In the current study, rates of AEs, severe AEs and serious AEs while patients were on IV therapy were similar between the ceftobiprole and SoC cephalosporin treatment groups (20.2% vs. 18.2%, 1.1% vs. 0% and 2.1% vs. 0%, respectively), indicating similar tolerability. The rate of those AEs considered related to study treatment was 8.5% in the ceftobiprole group and 0% in the SoC cephalosporin group. However, due to the small cohort size and 2:1 randomization ratio, the study lacks power to determine whether these differences are significant. The intensity and nature of the AEs reported in the comparator group were consistent with previous reports for IV cephalosporins in pediatric patients with CAP.22,23

At the TOC visit, clinical cure rates in pediatric patients with pneumonia who were treated with ceftobiprole (94.7% of whom had CAP) were similar to those observed in adult patients with CAP (ITT, 90.4% vs. 76.4%; clinically evaluable, 90.9% vs. 86.6%, respectively).19 It was not possible to compare efficacy in patients with HAP versus CAP, nor was it possible to indirectly compare the pediatric HAP results with the published data in adults.18 This is due to the small numbers of patients with HAP (n = 8) enrolled in this study, which is consistent with the very low rates of HAP patient recruitment observed in earlier pediatric pneumonia studies.24,25

In our study, most patients achieved clinical response at both day 4 and EOT, and the results were similar between the 2 treatment groups. Based on historical study data, achieving symptom improvement at day 4 is considered a relevant treatment response in CAP.26 As a result, it is endorsed by the US Food and Drug Administration as a primary outcome measure in clinical trials investigating new antibiotics for CAP.27 The importance of early treatment response has been further confirmed in a recent analysis of patient-level data from 6 CAP trials submitted to the Food and Drug Administration after 2014. In this study of 4645 patients, concordance between early and late outcomes was found for 85.6% of patients. Moreover, early endpoint response had a positive predictive value of 92.9% for late endpoint success.28 The Foundation for the National Institutes of Health Biomarkers Consortium also noted that an early endpoint of symptom improvement plus survival (up to day 7 of treatment) may be clinically relevant for patients with HAP.29 Clinical improvement at day 4 provides a useful indication of the comparative clinical efficacy of the 2 IV antibiotic approaches before the switch to physician-selected oral therapy has the potential to confound the comparison.27

A high clinical cure rate was observed at the TOC and LFU visits in both treatment groups. A slightly higher cure rate was reported for the SoC cephalosporin group compared with the ceftobiprole group; however, these results must be interpreted with caution as the study was not powered to compare efficacy and the sample size in the comparator group was small. The results were also confounded by the inclusion of 4 patients in the ceftobiprole treatment group who received antibiotic therapy for infections other than pneumonia between the TOC and LFU visits; the clinical outcome in these patients was considered to be treatment failure, despite no relapse of pneumonia occurring. Evaluation of clinical cure at the TOC and LFU visits also reflects the combined efficacy of the IV study drugs and physician-selected oral antibiotics. Two previous studies of IV ceftriaxone in pediatric CAP, with an optional oral switch, have reported high clinical cure rates at the TOC visits (88.9% and 100%, respectively), which are similar to those reported here in both treatment groups.22,23 Consistent with the clinical cure endpoint, results of the Kaplan-Meier analyses of time to switch to oral therapy and time to hospital discharge were similar between the 2 treatment groups.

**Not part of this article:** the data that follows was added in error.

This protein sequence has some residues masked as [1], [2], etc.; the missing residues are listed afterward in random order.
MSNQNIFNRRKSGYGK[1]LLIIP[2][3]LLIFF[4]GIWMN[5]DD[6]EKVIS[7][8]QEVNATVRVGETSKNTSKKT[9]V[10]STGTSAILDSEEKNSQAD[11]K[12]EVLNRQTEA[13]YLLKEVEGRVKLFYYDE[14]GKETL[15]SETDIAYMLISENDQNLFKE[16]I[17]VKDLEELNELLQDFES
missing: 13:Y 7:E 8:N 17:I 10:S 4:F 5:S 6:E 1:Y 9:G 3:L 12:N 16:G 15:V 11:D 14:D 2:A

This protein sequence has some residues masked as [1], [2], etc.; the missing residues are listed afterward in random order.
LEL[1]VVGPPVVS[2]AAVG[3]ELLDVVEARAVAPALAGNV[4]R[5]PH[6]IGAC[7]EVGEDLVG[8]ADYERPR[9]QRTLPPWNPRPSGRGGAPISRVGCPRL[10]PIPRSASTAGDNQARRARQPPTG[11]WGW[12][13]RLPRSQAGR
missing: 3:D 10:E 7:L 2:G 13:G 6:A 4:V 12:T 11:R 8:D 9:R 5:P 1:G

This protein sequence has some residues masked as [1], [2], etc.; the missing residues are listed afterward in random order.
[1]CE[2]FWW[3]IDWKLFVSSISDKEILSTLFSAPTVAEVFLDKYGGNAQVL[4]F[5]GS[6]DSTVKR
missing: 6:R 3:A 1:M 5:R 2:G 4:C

The study design was robust with clearly defined outcome measures and inclusive eligibility criteria, and was reflective of similar recent studies conducted in pediatric pneumonia.22,23 Limitations of the study include the small number of patients with HAP, which is indicative of the general difficulty in recruiting pediatric patients with nonventilator-associated HAP into clinical trials.24,25,30–32 An additional challenge is that of obtaining sputum samples from pediatric patients, leading to limited microbiologic data. The problem in obtaining microbiologically evaluable samples also meant that a bacterial etiology could not be confirmed at baseline. Although randomization should control statistically for an imbalance in causative pathogens between the 2 treatment groups, this possibility cannot be entirely ruled out. Lack of microbiologic data is a common limitation of studies in pediatric pneumonia.22,23 Another limitation is the exclusion of some patients who may be encountered in clinical practice, such as patients with ventilator-associated pneumonia (which is a major risk factor for HAP)33–35 or those who are immunocompromised; the findings from this study cannot be applied to these patient groups. Racial homogeny of the study population may also limit applicability of the results, although this is mitigated by the fact that the pathophysiology of pneumonia does not differ between racial groups and the pharmacokinetic profile of ceftobiprole is not altered by ethnicity.21,36

In conclusion, ceftobiprole was well tolerated and demonstrated similar efficacy to SoC cephalosporin antibiotics in pediatric patients with HAP or CAP requiring hospitalization. These findings suggest that ceftobiprole may be considered as an additional option for the treatment of pneumonia (excluding ventilator-associated pneumonia) in hospitalized pediatric patients.

ACKNOWLEDGMENTS

The authors would like to thank the investigators (Eva Tsonkova, Ruse, Bulgaria; Vakhtang Katsarava, Tbilisi, Georgia; Tina Ghonghadze, Tbilisi, Georgia; Maia Kherkheulidze, Tbilisi, Georgia; Istvan Laki, Totokbalint, Hungary; Marta Nad, Nagykanizsa, Hungary; Mihai Craiu, Bucharest, Romania; Ingrith Crenguta Miron, Iasi, Romania), site staff, patients and their parents/legal guardians.

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Keywords:

ceftobiprole; cephalosporin; community-acquired pneumonia; hospital-acquired pneumonia; pediatric patients